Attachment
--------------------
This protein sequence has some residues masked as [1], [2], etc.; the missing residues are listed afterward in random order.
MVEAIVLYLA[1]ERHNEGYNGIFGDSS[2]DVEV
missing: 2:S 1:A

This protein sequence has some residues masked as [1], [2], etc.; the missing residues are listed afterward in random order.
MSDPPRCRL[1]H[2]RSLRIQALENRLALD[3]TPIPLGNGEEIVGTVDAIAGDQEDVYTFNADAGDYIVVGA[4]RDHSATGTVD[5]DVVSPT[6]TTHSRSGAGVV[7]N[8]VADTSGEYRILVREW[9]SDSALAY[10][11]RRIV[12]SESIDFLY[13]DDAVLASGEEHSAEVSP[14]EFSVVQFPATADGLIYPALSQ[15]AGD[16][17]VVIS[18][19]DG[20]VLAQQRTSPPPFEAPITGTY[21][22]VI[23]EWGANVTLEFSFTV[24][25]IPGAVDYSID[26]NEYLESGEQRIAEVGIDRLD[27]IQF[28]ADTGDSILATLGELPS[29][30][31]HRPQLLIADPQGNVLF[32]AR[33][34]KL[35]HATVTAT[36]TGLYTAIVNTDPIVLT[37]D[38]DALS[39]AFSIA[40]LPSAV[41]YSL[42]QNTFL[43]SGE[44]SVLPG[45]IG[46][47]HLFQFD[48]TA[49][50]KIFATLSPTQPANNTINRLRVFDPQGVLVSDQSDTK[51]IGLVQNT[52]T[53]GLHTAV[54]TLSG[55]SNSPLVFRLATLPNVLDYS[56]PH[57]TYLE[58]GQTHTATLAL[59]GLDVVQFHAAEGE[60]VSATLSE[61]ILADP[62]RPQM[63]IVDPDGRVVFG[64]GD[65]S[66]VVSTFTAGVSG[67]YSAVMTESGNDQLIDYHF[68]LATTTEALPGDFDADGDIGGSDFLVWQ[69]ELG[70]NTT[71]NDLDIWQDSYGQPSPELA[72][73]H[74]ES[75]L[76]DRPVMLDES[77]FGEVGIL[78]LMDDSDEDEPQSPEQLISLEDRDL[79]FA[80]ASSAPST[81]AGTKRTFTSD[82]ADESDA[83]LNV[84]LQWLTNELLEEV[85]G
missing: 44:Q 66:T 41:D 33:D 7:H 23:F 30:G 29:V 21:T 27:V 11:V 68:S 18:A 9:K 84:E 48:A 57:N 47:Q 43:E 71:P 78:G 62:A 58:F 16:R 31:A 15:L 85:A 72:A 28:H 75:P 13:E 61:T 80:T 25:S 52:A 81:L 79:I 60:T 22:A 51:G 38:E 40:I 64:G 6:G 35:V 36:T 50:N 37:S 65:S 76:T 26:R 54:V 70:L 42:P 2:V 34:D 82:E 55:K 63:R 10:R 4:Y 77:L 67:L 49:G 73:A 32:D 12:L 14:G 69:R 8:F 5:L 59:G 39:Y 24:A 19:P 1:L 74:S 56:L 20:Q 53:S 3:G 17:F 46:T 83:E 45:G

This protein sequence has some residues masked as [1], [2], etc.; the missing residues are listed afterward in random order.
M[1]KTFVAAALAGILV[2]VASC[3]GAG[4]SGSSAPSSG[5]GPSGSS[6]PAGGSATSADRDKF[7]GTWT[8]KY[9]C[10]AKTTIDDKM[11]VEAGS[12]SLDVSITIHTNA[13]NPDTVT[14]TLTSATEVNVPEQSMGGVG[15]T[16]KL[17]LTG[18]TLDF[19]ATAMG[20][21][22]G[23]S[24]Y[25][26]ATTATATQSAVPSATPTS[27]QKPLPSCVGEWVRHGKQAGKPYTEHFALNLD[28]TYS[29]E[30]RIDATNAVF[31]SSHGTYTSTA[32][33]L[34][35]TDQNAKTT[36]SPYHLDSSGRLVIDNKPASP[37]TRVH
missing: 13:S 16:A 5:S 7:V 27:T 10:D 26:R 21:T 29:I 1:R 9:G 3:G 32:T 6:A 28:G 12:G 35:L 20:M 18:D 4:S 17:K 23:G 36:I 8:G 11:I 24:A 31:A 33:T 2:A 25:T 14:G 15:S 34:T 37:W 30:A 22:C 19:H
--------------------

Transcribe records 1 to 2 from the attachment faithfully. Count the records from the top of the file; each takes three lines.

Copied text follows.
This protein sequence has some residues masked as [1], [2], etc.; the missing residues are listed afterward in random order.
MVEAIVLYLA[1]ERHNEGYNGIFGDSS[2]DVEV
missing: 2:S 1:A

This protein sequence has some residues masked as [1], [2], etc.; the missing residues are listed afterward in random order.
MSDPPRCRL[1]H[2]RSLRIQALENRLALD[3]TPIPLGNGEEIVGTVDAIAGDQEDVYTFNADAGDYIVVGA[4]RDHSATGTVD[5]DVVSPT[6]TTHSRSGAGVV[7]N[8]VADTSGEYRILVREW[9]SDSALAY[10][11]RRIV[12]SESIDFLY[13]DDAVLASGEEHSAEVSP[14]EFSVVQFPATADGLIYPALSQ[15]AGD[16][17]VVIS[18][19]DG[20]VLAQQRTSPPPFEAPITGTY[21][22]VI[23]EWGANVTLEFSFTV[24][25]IPGAVDYSID[26]NEYLESGEQRIAEVGIDRLD[27]IQF[28]ADTGDSILATLGELPS[29][30][31]HRPQLLIADPQGNVLF[32]AR[33][34]KL[35]HATVTAT[36]TGLYTAIVNTDPIVLT[37]D[38]DALS[39]AFSIA[40]LPSAV[41]YSL[42]QNTFL[43]SGE[44]SVLPG[45]IG[46][47]HLFQFD[48]TA[49][50]KIFATLSPTQPANNTINRLRVFDPQGVLVSDQSDTK[51]IGLVQNT[52]T[53]GLHTAV[54]TLSG[55]SNSPLVFRLATLPNVLDYS[56]PH[57]TYLE[58]GQTHTATLAL[59]GLDVVQFHAAEGE[60]VSATLSE[61]ILADP[62]RPQM[63]IVDPDGRVVFG[64]GD[65]S[66]VVSTFTAGVSG[67]YSAVMTESGNDQLIDYHF[68]LATTTEALPGDFDADGDIGGSDFLVWQ[69]ELG[70]NTT[71]NDLDIWQDSYGQPSPELA[72][73]H[74]ES[75]L[76]DRPVMLDES[77]FGEVGIL[78]LMDDSDEDEPQSPEQLISLEDRDL[79]FA[80]ASSAPST[81]AGTKRTFTSD[82]ADESDA[83]LNV[84]LQWLTNELLEEV[85]G
missing: 44:Q 66:T 41:D 33:D 7:H 23:F 30:G 29:V 21:T 27:V 11:V 68:S 18:A 9:K 84:E 48:A 57:N 47:Q 43:E 71:P 78:G 62:A 58:F 16:R 31:A 15:L 85:A 72:A 28:H 75:P 13:E 61:T 80:T 25:S 52:A 81:L 79:I 60:T 22:A 51:G 38:E 40:I 64:G 6:G 35:V 36:T 50:N 37:S 65:S 76:T 26:R 54:V 70:L 42:P 2:V 34:D 82:E 55:K 63:R 10:R 4:Y 77:L 67:L 49:G 73:A 32:D 12:L 14:G 69:R 8:F 5:L 59:G 39:Y 24:A 19:P 1:L 74:S 56:L 20:Q 53:S 3:G 17:F 46:T 83:E 45:G